One of the Fundamental Principles of Red Cross International is Voluntary Service; however, how this principle might be variously enacted and supported withindiffering cross-cultural contexts is far from given.
The IndigenousKnowledges and Governance Group in the Northern Institute at Charles DarwinUniversity have been working with Red Cross in the N.T. undertaking researchinto the material and social practices of voluntary service within threeAboriginal communities – one urban, and two on remote islands in the ArafuraSea.
These communitieshave quite distinct cultural heritages, and our research work has involveddeveloping and articulating different local research methods in each of thesethree contexts. These methods have taken seriously the institutionalisedknowledge and governance practices of Aboriginal people, and included Aboriginalknowledge authorities as co-researchers.
Beginning with asmall group of elders in each site, we have worked to develop research undertheir authority, including by recording of statements from cultural authoritiesin their own language, transcribing and translating them and undertaking aclose analysis of local contexts and practices. In this paper we present someof the key learnings we provided to Red Cross, and detail beginningnegotiations around ways of institutionally engaging differing types ofvoluntary service in the communities where we have worked.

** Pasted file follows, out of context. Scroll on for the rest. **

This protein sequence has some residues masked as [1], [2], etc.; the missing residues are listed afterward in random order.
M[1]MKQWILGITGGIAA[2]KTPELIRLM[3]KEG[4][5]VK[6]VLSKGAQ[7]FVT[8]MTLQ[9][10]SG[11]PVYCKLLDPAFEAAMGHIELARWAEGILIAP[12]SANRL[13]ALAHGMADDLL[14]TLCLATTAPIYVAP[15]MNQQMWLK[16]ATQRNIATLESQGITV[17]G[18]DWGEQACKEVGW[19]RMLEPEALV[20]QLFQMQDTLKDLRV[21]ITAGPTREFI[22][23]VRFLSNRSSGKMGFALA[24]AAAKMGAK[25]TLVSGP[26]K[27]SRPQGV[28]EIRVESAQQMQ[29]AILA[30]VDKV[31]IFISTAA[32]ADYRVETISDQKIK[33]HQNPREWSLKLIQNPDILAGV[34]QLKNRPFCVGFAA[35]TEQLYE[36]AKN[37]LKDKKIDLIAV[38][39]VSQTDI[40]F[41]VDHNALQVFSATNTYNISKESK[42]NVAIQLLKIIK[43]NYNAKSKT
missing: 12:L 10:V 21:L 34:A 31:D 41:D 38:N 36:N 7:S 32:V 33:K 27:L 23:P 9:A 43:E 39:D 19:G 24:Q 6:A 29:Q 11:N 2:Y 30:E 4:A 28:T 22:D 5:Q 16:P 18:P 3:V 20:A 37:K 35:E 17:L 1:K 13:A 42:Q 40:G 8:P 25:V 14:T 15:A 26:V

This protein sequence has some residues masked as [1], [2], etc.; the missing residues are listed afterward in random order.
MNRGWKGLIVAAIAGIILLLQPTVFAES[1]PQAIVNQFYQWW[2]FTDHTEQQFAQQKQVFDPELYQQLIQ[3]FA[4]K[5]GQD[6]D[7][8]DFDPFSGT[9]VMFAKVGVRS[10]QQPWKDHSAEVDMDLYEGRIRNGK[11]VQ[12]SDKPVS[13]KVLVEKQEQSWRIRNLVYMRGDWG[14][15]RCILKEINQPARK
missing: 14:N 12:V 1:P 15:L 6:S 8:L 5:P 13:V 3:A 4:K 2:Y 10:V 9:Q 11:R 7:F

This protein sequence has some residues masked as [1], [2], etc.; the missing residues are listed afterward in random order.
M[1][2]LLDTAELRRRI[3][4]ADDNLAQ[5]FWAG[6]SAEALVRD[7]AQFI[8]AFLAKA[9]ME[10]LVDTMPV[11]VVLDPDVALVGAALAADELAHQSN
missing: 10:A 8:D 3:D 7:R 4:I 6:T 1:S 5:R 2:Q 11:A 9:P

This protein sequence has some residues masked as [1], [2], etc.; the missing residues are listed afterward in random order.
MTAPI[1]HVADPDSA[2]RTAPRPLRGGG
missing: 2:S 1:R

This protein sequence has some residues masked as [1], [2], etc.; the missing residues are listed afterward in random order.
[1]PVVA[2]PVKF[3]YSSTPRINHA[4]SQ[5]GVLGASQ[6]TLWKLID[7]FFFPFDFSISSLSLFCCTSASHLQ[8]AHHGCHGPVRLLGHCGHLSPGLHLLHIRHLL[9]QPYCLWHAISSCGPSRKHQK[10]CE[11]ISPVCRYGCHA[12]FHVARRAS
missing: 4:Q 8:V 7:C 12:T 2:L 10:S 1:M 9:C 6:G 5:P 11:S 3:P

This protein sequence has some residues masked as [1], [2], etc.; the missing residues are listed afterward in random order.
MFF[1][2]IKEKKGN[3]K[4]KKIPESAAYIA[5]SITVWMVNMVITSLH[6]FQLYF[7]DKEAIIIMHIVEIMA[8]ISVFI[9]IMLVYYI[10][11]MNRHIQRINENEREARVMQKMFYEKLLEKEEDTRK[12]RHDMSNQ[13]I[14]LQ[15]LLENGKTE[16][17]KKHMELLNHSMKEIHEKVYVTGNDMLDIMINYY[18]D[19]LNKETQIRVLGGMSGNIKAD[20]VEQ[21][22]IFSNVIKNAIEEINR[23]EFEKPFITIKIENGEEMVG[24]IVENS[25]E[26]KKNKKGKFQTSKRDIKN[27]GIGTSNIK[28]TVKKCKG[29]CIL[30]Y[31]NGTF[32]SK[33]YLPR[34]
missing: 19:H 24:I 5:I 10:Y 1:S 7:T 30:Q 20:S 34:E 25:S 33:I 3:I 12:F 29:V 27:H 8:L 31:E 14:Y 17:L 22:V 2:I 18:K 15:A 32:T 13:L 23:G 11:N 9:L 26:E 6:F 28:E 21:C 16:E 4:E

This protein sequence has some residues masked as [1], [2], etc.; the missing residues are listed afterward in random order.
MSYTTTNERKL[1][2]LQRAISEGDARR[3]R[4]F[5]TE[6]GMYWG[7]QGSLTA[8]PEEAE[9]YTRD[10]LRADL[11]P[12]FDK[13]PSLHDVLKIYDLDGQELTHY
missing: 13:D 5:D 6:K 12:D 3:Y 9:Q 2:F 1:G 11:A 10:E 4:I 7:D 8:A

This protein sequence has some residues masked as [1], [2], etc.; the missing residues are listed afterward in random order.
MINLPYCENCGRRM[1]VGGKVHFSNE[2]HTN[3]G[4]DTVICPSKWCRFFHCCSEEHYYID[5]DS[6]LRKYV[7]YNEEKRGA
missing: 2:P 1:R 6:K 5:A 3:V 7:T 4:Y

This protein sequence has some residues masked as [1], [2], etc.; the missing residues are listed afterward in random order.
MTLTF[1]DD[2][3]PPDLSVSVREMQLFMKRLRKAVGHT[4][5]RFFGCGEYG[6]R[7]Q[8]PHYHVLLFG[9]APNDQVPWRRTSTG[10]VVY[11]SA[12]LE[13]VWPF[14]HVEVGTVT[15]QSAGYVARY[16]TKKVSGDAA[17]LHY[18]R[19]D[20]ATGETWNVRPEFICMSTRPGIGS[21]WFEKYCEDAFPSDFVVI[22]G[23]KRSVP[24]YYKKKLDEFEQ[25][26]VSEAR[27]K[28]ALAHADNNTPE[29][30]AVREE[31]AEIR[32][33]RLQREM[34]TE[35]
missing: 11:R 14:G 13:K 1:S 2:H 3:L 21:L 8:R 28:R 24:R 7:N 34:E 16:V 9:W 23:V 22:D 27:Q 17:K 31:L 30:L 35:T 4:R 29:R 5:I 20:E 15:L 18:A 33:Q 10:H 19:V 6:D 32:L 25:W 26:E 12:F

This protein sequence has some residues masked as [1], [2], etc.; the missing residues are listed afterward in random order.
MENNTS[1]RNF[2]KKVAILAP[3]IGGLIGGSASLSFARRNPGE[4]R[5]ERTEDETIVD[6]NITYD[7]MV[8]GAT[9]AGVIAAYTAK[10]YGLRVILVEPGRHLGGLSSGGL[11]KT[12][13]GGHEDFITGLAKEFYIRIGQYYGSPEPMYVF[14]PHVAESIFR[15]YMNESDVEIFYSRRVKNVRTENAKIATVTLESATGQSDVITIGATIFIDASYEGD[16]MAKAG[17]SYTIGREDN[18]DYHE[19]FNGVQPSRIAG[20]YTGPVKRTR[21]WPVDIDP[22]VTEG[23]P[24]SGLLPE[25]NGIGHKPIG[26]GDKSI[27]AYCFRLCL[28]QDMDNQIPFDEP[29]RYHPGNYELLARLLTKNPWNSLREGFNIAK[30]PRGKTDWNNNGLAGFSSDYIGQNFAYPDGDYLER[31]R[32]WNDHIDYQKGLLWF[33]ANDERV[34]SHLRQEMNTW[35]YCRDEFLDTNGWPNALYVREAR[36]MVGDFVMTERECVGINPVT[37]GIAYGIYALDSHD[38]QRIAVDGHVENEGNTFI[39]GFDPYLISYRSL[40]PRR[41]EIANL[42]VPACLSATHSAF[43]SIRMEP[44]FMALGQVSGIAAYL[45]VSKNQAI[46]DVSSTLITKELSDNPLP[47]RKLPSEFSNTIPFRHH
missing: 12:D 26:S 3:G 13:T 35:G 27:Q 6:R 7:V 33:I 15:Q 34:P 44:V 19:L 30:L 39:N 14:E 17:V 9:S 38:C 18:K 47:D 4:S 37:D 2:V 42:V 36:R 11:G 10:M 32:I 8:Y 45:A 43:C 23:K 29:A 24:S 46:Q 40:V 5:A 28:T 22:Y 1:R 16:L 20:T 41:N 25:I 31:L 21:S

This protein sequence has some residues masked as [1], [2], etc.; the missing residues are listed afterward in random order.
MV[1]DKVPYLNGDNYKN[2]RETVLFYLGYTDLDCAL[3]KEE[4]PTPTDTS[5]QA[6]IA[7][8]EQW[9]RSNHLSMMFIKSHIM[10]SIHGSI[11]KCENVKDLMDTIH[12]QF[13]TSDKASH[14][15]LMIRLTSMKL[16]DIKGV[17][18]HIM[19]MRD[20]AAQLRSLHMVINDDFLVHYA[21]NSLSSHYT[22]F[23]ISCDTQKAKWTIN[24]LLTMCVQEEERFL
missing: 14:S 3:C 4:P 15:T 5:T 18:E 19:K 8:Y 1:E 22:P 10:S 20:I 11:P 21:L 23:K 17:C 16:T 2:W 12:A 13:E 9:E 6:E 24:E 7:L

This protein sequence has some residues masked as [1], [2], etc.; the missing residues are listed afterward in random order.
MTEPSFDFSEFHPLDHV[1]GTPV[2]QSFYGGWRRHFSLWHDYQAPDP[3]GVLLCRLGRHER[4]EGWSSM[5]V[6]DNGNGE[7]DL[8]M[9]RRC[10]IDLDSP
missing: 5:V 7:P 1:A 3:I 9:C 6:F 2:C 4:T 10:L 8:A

|Publication status||Published - 2016|
|Event||National Volunteering Conference - National Convention Centre, Canberra, Australia|
Duration: 6 Apr 2016 → 8 Apr 2016
|Conference||National Volunteering Conference|
|Period||6/04/16 → 8/04/16|